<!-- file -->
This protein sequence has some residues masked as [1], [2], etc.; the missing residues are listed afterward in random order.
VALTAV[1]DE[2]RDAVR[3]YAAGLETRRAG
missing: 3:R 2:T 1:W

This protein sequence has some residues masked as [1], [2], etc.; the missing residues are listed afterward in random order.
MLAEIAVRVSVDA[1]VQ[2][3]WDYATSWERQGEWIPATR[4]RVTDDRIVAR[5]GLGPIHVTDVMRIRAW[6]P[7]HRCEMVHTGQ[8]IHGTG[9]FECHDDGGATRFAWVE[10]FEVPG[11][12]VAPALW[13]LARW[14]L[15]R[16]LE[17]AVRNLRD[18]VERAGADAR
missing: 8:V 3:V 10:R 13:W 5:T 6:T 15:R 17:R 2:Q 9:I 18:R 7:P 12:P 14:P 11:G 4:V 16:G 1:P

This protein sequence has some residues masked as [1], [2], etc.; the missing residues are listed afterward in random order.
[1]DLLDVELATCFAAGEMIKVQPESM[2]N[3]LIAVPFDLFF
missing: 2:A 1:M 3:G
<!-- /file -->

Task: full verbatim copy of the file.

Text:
This protein sequence has some residues masked as [1], [2], etc.; the missing residues are listed afterward in random order.
VALTAV[1]DE[2]RDAVR[3]YAAGLETRRAG
missing: 3:R 2:T 1:W

This protein sequence has some residues masked as [1], [2], etc.; the missing residues are listed afterward in random order.
MLAEIAVRVSVDA[1]VQ[2][3]WDYATSWERQGEWIPATR[4]RVTDDRIVAR[5]GLGPIHVTDVMRIRAW[6]P[7]HRCEMVHTGQ[8]IHGTG[9]FECHDDGGATRFAWVE[10]FEVPG[11][12]VAPALW[13]LARW[14]L[15]R[16]LE[17]AVRNLRD[18]VERAGADAR
missing: 8:V 3:V 10:R 13:W 5:T 6:T 15:R 17:R 2:Q 9:I 18:R 7:P 12:P 14:P 11:G 4:V 16:G 1:P

This protein sequence has some residues masked as [1], [2], etc.; the missing residues are listed afterward in random order.
[1]DLLDVELATCFAAGEMIKVQPESM[2]N[3]LIAVPFDLFF
missing: 2:A 1:M 3:G